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Follow rules to ensure mail delivery

I am a Realtor, and, since I hate to receive phone calls to be solicited for everything, I do not "cold call." It is costly to do bulk mail but easier than calling a hostile homeowner.

My problem is the post office. Did you know that now the post office has a main 800 number, and all other numbers are unlisted or unpublished? It's true.

I mail about 300 pieces of bulk mail every 30 to 45 days. For my mailings, I use the city directory, 1998 issue from Hill-Donnelly. The post office keeps sending back pieces saying not at this address, no such address, etc. I have even sent my mail first class with the same results.

I spend a lot of money on mailouts that are not delivered for no real reason. I get as much junk mail as everyone. I read all of my mail and trash anything I can't use of file it away for the future. My mailouts generate about 40 percent of my business. What can I do to get my bulk mail delivered on a regular basis? Mary Hoke-Singer

Response: Clearwater postmaster J.L. Short said you have been contacted by Tom LeGare, manager of customer services at the Clearwater main office, who has gone over all the problems you have been having and explained why some mail was being returned. If you have problems in the future, you should contact LeGare directly, and he will investigate the matter for you.

We couldn't let this opportunity escape without passing along mail hints to your fellow readers, so we called LeGare and asked what heads the list in importance when using the U.S. Postal Service. Address hygiene, he said. This was a novel concept to us until he explained, then it made sense.

It's almost embarrassingly obvious, but being able to read the address is vital. The same goes for using the correct address.

Pay attention now. LeGare said using the correct ZIP code is the most crucial element, followed by the directionals, N, NW, S, etc. Use the proper state and city that the post office has assigned. Consider that folks who live in Belleair have a Clearwater ZIP code.

LeGare said the correct ZIP code is important because, in its quest for speed and efficiency, the U.S. Postal Service is using more and more automation. If a ZIP code is incorrect, incomplete or illegible, the machine kicks out that piece of mail for manual processing, and that slows things down.

Have you ever filled out a magazine subscription or other form and not had enough space to include your whole address? For instance, your street address might require 28 of those irritatingly little boxes, and yet there are only 20? In such cases, LeGare said to be sure to use the abbreviations recognized by the Postal Service, and please don't leave out such critical information as apartment or suite numbers. If you're unsure how to "shrink" your address, check with your post office.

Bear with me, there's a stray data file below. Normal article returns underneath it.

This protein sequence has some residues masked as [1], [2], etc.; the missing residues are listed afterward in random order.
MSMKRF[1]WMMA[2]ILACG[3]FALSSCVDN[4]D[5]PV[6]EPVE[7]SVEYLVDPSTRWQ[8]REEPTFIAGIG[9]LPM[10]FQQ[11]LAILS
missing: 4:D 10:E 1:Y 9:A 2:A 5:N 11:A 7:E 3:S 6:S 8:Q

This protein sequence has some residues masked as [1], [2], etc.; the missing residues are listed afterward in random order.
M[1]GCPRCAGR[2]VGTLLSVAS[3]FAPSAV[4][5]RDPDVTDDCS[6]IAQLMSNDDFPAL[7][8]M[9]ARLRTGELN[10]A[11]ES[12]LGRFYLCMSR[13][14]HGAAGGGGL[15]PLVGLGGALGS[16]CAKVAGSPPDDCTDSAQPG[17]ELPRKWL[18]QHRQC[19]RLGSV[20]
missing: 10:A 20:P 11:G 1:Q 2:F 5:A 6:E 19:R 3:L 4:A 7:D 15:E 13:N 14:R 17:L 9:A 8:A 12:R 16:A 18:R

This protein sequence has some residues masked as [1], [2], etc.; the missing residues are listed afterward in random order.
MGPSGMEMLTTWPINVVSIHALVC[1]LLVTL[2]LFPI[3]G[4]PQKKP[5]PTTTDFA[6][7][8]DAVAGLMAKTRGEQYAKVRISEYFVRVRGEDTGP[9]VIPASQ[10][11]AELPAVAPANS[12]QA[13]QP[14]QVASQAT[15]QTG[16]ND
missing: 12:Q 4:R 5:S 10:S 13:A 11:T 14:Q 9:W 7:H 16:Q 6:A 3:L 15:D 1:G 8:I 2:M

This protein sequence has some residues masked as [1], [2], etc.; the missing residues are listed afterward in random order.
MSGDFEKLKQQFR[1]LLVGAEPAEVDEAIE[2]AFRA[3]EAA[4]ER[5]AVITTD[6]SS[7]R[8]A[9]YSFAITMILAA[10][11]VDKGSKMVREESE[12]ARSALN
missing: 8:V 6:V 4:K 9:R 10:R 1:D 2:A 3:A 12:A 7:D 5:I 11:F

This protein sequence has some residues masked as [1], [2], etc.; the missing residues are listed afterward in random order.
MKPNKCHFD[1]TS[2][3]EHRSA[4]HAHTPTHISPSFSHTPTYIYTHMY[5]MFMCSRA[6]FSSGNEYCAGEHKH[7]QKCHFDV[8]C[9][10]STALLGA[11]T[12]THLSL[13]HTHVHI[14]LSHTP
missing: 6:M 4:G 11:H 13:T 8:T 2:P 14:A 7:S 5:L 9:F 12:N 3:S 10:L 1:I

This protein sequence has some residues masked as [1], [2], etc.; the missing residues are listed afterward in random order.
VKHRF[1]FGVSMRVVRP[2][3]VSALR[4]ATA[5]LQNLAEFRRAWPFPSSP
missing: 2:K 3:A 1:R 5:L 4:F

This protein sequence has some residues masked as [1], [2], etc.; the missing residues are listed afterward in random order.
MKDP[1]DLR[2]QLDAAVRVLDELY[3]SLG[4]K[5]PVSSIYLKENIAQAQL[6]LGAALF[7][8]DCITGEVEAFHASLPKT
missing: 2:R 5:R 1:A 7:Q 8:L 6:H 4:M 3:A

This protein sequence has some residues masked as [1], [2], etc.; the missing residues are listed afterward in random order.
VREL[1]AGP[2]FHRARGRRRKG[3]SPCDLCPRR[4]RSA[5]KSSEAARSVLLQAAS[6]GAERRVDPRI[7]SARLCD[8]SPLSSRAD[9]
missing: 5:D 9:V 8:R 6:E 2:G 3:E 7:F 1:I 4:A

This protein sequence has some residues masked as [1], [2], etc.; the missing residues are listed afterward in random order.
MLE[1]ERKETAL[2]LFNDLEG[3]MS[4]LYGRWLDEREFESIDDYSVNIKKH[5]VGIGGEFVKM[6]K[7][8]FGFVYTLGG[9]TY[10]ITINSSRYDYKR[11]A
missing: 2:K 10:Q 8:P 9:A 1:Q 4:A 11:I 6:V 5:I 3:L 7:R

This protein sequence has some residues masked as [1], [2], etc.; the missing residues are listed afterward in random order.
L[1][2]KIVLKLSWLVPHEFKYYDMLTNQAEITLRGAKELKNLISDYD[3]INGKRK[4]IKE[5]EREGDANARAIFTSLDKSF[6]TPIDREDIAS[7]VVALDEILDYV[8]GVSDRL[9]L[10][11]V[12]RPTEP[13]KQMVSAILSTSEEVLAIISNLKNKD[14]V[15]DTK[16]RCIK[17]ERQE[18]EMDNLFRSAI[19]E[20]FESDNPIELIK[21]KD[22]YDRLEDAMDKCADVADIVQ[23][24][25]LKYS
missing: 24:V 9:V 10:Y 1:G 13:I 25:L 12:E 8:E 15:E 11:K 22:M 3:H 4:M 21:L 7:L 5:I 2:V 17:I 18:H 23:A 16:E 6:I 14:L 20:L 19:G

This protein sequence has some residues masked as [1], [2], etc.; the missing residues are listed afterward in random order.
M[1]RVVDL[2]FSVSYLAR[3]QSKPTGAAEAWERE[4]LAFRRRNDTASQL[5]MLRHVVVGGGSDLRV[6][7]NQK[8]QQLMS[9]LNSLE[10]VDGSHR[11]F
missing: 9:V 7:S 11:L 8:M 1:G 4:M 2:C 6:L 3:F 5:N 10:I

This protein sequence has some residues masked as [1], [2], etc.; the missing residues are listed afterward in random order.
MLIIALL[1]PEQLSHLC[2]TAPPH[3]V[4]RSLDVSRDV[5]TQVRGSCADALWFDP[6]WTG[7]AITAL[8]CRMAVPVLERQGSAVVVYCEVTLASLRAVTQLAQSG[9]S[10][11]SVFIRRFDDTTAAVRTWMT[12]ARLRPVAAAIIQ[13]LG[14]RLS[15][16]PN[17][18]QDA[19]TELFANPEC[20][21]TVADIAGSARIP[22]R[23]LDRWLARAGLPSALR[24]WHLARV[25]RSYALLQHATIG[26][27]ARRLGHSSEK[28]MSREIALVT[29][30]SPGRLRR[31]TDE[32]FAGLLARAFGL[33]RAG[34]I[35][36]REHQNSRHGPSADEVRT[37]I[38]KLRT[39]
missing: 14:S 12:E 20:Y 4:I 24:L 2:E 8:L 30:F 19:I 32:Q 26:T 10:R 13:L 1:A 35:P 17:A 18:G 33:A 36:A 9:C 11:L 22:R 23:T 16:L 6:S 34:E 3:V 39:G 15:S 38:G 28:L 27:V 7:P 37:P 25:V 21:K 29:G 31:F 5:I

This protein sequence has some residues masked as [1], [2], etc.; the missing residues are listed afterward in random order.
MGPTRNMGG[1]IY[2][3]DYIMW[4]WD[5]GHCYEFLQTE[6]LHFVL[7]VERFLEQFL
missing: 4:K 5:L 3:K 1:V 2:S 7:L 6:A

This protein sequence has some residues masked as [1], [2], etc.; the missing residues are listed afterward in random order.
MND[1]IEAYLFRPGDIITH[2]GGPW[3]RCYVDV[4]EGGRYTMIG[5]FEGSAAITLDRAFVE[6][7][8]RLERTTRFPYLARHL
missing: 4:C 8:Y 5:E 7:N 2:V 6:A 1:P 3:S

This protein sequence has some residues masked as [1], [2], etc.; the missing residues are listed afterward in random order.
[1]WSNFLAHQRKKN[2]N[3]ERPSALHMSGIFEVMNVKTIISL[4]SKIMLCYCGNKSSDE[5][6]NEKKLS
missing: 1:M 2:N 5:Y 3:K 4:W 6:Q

Which brings us to the one-phone-number-for-all-calls.

LeGare said the Postal Service made the decision to centralize the phone service since most questions to it are of a general nature, such as ZIP codes, changes of address and customer service issues. Questions it cannot answer you'll have to take to your local post office.

With regard to mail that is returned to sender, this happens for many different reasons, as was the case with your mail. Reasons range from inability to read a street name to ZIP codes having changed. Also, mail addressed to "(or) current resident" will be returned if the property is vacant.

A piece of mail that is unidentifiable or missing a return address goes to a mail recovery center. The one for Florida is in Atlanta.

There, humans investigate the address. They have the authority to open the mail and review the contents in an effort to return it to the sender.

LeGare gave the example of mailing a payment and not including a return address. The address on the check would then be used as the return address.

Following simple guidelines will keep you, the scanning and sorting machines and the Postal Service's employees happy:

+ Capitalize everything, using plain block letters. The machines can read this more easily than script.

+ Omit punctuation but hyphenate the ZIP+4 code.

+ Use the two-letter state abbreviations.

+ Use complete, correct ZIP codes. Use the ZIP+4 code when known.

+ Use the accepted abbreviations: AVE (Avenue); ST (Street); RD (Road); PL (Place); CIR (Circle); E (East); RM (Room); STE (Suite): APT (Apartment). Contact your post office for others.

When a post office box number and a street address are both used, the mail is delivered to the address just above the city. Make sure the ZIP code corresponds to that address.

For more detailed information, contact the U.S. Postal Service or visit its Web site at http://www.usps.gov.

Action solves problems and gets answers for you. If you have a question, or your own attempts to resolve a consumer complaint have failed, write Times Action, P.O. Box 1121, St. Petersburg, FL 33731, or call your Action number, 893-8171, or, outside of Pinellas, (800) 333-7505, ext. 8171, to leave a recorded request.

Requests will be accepted only by mail or voice mail; calls cannot be returned. We will not be responsible for personal documents, so please send only photocopies. If your complaint concerns merchandise ordered by mail, we need copies of both sides of your canceled check.

We may require additional information or prefer to reply by mail; therefore, readers must provide a full mailing address, including ZIP code. Names of letter writers will not be omitted except in unusual circumstances. Letters may be edited for length and clarity.

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